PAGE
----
Heavy rain to hit Sonoma County

  • Edward Parris tries to stay dry as he walks downtown in Petaluma, California on Thursday, February 6, 2014. (BETH SCHLANKER/ The Press Democrat)

A powerful storm blew into the region Friday with expectations of bringing up to 10 inches of much-needed rainfall in the northwestern Sonoma County hills and more than 4 inches on the parched Santa Rosa Plain, the largest rainfall the drought-withered North Bay has seen in nearly 14 months.

And two more storms are lining up next week — one could hit Wednesday and one next weekend, each bringing up to an inch of rain to Santa Rosa, according to forecasts.

"This is a real fine start," said Sonoma grain farmer Norm Yenni, whose pastures and fields had turned to bare dirt coming out of 2013, the driest year on record in the area. "We need it to come such that it will soak in."

The last time the region received such a good soaking was in late 2012, with the pre-Christmas storms of Dec. 21-23, which brought 5.44 inches of rain to Santa Rosa.

Since then it has been a dry, dry run that has resulted in an official drought designation while dropping the region's lakes and rivers to dangerously low levels. From Humboldt County south the hills are a summertime shade of dull brown.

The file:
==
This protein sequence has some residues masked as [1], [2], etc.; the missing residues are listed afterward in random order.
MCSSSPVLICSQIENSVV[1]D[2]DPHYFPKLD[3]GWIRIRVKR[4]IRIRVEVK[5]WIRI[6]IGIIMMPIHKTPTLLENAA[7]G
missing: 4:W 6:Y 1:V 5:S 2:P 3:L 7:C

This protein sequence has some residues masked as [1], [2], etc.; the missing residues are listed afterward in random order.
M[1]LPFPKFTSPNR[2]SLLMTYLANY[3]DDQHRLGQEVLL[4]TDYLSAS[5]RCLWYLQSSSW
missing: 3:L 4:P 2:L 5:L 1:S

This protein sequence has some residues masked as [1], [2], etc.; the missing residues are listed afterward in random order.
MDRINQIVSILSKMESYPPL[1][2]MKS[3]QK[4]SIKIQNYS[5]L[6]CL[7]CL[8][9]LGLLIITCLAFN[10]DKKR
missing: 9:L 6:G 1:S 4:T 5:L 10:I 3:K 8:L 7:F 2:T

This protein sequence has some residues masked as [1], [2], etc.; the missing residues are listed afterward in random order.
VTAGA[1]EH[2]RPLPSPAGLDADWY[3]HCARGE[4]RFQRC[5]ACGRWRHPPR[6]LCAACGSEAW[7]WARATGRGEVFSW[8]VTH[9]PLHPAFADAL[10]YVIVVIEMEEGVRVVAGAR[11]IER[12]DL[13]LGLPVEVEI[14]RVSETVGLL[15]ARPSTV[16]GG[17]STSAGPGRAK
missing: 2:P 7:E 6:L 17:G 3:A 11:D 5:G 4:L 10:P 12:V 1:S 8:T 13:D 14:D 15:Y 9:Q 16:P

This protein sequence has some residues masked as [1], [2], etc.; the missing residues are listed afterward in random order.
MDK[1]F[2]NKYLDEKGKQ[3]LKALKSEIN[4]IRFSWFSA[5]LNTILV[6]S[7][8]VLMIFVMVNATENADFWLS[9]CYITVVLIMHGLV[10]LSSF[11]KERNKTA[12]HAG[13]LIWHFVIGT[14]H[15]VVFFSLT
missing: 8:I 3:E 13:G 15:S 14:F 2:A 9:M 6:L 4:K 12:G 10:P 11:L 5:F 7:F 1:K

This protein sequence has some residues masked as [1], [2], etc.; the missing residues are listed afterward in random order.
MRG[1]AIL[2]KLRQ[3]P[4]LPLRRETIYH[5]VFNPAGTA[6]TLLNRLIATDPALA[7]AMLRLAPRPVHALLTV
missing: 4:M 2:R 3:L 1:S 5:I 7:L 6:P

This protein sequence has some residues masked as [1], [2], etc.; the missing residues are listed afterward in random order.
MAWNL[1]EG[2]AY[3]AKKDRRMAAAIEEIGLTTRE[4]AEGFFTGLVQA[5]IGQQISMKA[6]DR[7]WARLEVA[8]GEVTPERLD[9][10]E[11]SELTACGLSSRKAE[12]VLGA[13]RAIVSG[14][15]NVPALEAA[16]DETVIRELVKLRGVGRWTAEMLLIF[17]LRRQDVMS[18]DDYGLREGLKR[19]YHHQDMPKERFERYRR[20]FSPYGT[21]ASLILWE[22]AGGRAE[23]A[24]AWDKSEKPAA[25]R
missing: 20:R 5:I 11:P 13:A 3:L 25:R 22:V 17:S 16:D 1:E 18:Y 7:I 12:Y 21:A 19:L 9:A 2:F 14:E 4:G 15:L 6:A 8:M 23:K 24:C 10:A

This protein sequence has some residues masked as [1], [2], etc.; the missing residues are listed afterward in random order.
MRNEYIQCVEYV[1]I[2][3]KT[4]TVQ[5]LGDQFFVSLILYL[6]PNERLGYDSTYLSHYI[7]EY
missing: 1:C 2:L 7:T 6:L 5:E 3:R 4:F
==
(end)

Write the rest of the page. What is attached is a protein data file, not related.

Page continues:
Santa Rosa received just 8.71 inches of rain in 2013, according to Press Democrat records. Average rainfall in a calendar year is 32.22 inches.

In just 48 hours this week, Santa Rosa received 1.56 inches of rain: .72 of an inch Friday through 4 p.m. and .84 on Thursday.

While this storm helps, it's far from enough to end the current drought plaguing the state.

"The drought is still on and all efforts to limit consumption need to be the top in our minds," said Supervisor Efren Carrillo. The supervisors also sit on the board of directors of the Sonoma County Water Agency, which has been urging the cities that rely on its water to cut consumption by at least 20 percent to save dwindling supplies in Lake Sonoma.

The agency says that Lake Sonoma has about a year's worth of water left before it will be forced to ration supply to the cities. Lake Mendocino, meanwhile, has fallen so low that the agency has cut releases from the dam into the Russian River to a bare minimum, forcing cities on the upper Russian River, from Healdsburg to Ukiah, to consider mandatory water conservation measures for their residents.

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